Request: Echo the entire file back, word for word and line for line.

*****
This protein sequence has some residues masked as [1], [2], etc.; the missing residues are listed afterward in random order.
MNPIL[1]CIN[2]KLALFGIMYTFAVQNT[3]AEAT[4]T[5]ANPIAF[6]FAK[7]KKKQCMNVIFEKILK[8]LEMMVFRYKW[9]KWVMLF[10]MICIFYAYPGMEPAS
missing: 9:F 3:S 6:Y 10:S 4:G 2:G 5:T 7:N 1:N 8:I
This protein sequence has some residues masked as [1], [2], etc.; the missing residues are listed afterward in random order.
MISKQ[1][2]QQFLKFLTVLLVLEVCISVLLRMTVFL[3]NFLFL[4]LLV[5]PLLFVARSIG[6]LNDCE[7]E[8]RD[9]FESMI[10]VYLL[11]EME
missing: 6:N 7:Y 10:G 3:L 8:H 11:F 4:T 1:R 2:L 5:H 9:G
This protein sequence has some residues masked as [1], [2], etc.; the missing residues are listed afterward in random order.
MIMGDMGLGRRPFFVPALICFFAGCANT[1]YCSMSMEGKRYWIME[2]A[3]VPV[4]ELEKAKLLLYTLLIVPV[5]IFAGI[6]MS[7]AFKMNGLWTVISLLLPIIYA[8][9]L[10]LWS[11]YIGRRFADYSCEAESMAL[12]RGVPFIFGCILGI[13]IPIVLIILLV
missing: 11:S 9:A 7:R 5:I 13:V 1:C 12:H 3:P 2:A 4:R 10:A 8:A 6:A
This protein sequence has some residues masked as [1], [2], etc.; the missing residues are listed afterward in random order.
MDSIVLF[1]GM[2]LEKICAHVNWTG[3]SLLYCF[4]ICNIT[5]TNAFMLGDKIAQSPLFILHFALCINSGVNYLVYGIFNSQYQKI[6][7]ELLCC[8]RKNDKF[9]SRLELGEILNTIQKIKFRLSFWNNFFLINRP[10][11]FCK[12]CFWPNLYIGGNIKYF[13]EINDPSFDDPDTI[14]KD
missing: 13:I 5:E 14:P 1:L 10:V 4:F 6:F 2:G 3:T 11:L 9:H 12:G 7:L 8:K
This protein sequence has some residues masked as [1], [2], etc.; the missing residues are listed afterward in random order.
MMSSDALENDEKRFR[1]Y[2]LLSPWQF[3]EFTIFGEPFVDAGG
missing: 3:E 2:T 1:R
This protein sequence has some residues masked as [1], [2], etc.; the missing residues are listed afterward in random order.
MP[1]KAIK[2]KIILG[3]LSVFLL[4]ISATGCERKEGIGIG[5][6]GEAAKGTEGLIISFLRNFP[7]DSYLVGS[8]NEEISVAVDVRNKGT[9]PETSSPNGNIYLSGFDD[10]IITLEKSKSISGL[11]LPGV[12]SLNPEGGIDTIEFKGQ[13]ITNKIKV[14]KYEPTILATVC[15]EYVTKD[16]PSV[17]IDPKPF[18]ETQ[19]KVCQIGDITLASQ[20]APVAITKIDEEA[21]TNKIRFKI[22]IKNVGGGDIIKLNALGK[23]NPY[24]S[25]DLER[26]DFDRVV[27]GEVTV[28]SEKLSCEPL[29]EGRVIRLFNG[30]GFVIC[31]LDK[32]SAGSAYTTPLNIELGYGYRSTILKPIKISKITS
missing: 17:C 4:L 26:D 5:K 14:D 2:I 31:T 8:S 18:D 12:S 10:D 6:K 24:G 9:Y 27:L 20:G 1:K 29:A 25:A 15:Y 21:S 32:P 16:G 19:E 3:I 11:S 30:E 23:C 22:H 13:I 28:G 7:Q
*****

This protein sequence has some residues masked as [1], [2], etc.; the missing residues are listed afterward in random order.
MNPIL[1]CIN[2]KLALFGIMYTFAVQNT[3]AEAT[4]T[5]ANPIAF[6]FAK[7]KKKQCMNVIFEKILK[8]LEMMVFRYKW[9]KWVMLF[10]MICIFYAYPGMEPAS
missing: 9:F 3:S 6:Y 10:S 4:G 2:G 5:T 7:N 1:N 8:I
This protein sequence has some residues masked as [1], [2], etc.; the missing residues are listed afterward in random order.
MISKQ[1][2]QQFLKFLTVLLVLEVCISVLLRMTVFL[3]NFLFL[4]LLV[5]PLLFVARSIG[6]LNDCE[7]E[8]RD[9]FESMI[10]VYLL[11]EME
missing: 6:N 7:Y 10:G 3:L 8:H 11:F 4:T 1:R 2:L 5:H 9:G
This protein sequence has some residues masked as [1], [2], etc.; the missing residues are listed afterward in random order.
MIMGDMGLGRRPFFVPALICFFAGCANT[1]YCSMSMEGKRYWIME[2]A[3]VPV[4]ELEKAKLLLYTLLIVPV[5]IFAGI[6]MS[7]AFKMNGLWTVISLLLPIIYA[8][9]L[10]LWS[11]YIGRRFADYSCEAESMAL[12]RGVPFIFGCILGI[13]IPIVLIILLV
missing: 11:S 9:A 7:R 5:I 13:V 1:C 12:H 3:P 2:A 4:R 10:A 8:A 6:A
This protein sequence has some residues masked as [1], [2], etc.; the missing residues are listed afterward in random order.
MDSIVLF[1]GM[2]LEKICAHVNWTG[3]SLLYCF[4]ICNIT[5]TNAFMLGDKIAQSPLFILHFALCINSGVNYLVYGIFNSQYQKI[6][7]ELLCC[8]RKNDKF[9]SRLELGEILNTIQKIKFRLSFWNNFFLINRP[10][11]FCK[12]CFWPNLYIGGNIKYF[13]EINDPSFDDPDTI[14]KD
missing: 13:I 5:E 14:P 1:L 10:V 4:F 6:F 2:G 3:T 11:L 9:H 12:G 7:L 8:K
This protein sequence has some residues masked as [1], [2], etc.; the missing residues are listed afterward in random order.
MMSSDALENDEKRFR[1]Y[2]LLSPWQF[3]EFTIFGEPFVDAGG
missing: 3:E 2:T 1:R
This protein sequence has some residues masked as [1], [2], etc.; the missing residues are listed afterward in random order.
MP[1]KAIK[2]KIILG[3]LSVFLL[4]ISATGCERKEGIGIG[5][6]GEAAKGTEGLIISFLRNFP[7]DSYLVGS[8]NEEISVAVDVRNKGT[9]PETSSPNGNIYLSGFDD[10]IITLEKSKSISGL[11]LPGV[12]SLNPEGGIDTIEFKGQ[13]ITNKIKV[14]KYEPTILATVC[15]EYVTKD[16]PSV[17]IDPKPF[18]ETQ[19]KVCQIGDITLASQ[20]APVAITKIDEEA[21]TNKIRFKI[22]IKNVGGGDIIKLNALGK[23]NPY[24]S[25]DLER[26]DFDRVV[27]GEVTV[28]SEKLSCEPL[29]EGRVIRLFNG[30]GFVIC[31]LDK[32]SAGSAYTTPLNIELGYGYRSTILKPIKISKITS
missing: 17:C 4:L 26:D 5:K 14:D 2:I 31:T 8:S 18:D 12:S 10:D 6:K 24:G 9:Y 27:L 20:G 1:K 29:A 25:A 15:Y 21:S 32:P 16:G 19:E 3:I 11:S 30:E 23:C 22:H 13:I 28:G 7:Q